Half-price flights as part of the federal government’s $1.2 billion tourism support package went on sale at midnight, with Qantas, Virgin Australia, Jetstar and Rex offering tickets from as low as $32 one-way.
So far, the flights are selling quickly! Demand for the cheap flights to regional destinations has been so high that some airline websites struggled to cope with the high traffic volumes in the early hours of this morning.
There are some great deals to be found on flights with all the major domestic airlines to the 15 destinations covered by the Tourism Aviation Network Support (TANS) program. Qantas has also today launched an “Everywhere Else” sale to all domestic destinations that aren’t covered by the government’s half-price flight scheme, meaning the entire country is now on sale.
But there are a few catches. In particular, the cheap fares are generally only available at off-peak times. We also found one route where the “half-price” airfares on sale today are actually more expensive than they were with the same airline yesterday.
How do the half-price domestic flights work?
Under the TANS program, up to 800,000 Economy class seats on interstate flights to 15 regional destinations around Australia are eligible for a government-subsidised 50% discount. A limited number of available seats on the eligible flights are being sold at half-price, with the passenger to pay half the cost and the federal government to cover the rest.
The subsidised flights went on sale today, and will remain on sale until 31 July 2021 or until sold out. The discount covers travel dates from mid-April until the end of September 2021, although this varies by route.
The following destinations are included:
- Gold Coast, QLD
- Cairns, QLD
- Whitsundays, QLD (including Proserpine & Hamilton Island)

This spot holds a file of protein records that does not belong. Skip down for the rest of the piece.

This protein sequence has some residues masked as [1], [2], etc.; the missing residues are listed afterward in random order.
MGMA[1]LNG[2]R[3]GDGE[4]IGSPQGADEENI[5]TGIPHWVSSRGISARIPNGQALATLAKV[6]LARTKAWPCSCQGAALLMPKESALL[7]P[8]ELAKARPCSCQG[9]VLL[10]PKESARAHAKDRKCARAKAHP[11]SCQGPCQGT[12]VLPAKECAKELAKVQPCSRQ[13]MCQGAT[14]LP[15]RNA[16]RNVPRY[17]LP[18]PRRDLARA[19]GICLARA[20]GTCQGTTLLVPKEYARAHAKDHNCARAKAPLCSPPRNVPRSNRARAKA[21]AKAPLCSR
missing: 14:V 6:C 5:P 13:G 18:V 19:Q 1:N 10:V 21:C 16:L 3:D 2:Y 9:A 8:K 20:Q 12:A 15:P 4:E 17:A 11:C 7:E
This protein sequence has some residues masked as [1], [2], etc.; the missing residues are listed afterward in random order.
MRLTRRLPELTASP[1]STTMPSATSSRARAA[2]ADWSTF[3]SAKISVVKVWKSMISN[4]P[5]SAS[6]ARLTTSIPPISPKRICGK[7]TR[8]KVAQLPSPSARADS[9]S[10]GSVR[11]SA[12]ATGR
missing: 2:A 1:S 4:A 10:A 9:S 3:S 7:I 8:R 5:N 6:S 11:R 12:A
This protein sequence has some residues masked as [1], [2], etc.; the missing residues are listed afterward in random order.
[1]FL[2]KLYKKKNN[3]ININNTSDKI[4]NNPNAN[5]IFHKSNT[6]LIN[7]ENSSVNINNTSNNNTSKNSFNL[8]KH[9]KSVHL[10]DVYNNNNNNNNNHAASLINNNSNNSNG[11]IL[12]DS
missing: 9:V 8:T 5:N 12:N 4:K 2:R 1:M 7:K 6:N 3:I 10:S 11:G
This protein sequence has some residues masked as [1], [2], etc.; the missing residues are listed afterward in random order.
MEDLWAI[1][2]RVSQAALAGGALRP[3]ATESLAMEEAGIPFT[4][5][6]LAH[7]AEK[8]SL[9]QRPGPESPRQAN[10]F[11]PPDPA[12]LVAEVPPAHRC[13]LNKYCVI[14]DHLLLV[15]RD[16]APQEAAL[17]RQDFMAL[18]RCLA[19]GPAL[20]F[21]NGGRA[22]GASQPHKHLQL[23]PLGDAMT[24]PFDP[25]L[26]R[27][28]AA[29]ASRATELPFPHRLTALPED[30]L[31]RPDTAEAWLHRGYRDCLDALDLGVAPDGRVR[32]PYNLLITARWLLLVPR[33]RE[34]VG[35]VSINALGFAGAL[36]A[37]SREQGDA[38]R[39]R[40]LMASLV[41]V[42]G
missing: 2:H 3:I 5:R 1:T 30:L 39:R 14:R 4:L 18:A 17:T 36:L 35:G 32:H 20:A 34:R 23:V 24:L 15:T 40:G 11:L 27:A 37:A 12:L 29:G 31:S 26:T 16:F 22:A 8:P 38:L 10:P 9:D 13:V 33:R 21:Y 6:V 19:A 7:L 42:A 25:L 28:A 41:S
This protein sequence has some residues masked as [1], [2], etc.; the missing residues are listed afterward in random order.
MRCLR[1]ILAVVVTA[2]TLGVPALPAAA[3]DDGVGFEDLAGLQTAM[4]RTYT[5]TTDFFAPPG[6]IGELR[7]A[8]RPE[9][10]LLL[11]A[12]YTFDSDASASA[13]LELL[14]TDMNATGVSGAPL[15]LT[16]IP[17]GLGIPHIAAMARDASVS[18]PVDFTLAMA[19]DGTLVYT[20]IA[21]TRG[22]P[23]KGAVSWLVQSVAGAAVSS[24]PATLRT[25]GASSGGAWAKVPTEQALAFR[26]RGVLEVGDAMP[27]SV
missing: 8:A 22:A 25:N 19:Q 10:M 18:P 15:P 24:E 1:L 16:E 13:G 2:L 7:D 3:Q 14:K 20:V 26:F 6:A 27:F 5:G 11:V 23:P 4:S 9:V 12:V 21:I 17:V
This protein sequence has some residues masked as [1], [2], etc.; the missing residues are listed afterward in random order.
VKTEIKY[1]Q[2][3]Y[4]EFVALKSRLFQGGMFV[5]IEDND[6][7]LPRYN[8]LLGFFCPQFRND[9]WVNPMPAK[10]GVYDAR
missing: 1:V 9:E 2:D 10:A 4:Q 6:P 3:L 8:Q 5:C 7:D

- Sunshine Coast, QLD
- Darwin, NT
- Uluru, NT (Lasseter region)
- Alice Springs, NT
- Launceston, TAS
- Devonport, TAS
- Burnie, TAS
- Broome, WA
- Avalon, VIC (Geelong)
- Merimbula, NSW
- Adelaide, SA
- Kangaroo Island, SA
Initially, the government said that airlines would only be eligible for funding on interstate routes to/from the selected regions that they have flown in the past two years. But the Adelaide-Kangaroo Island route now appears to be eligible, despite being an intrastate route.
Qantas’s Melbourne-Merimbula route also seems to be eligible, even though Qantas has only served it for the past two months, and Rex is selling goverment-subsidised tickets on flights to Adelaide and the Gold Coast which it only started operating this week.
Not all seats on every flight are available for half price. In total there are only 800,000 seats shared across all domestic airlines, and many of the cheap flights are only available on off-peak flights where demand is lower.
In the case of Qantas, for example, flights would need to have “E” class availability for half-price seats to be available. This is the lowest fare class and the first to sell out if a flight is in high demand. The number of discounted seats available on flights available with other airlines, including Jetstar, also appears to be quite limited.
How to book a half-price ticket
The half-price flights are available to book directly on the websites of the airlines, or via travel agents. On the Qantas website, for example, the discounted tickets are marked as “Half Off”.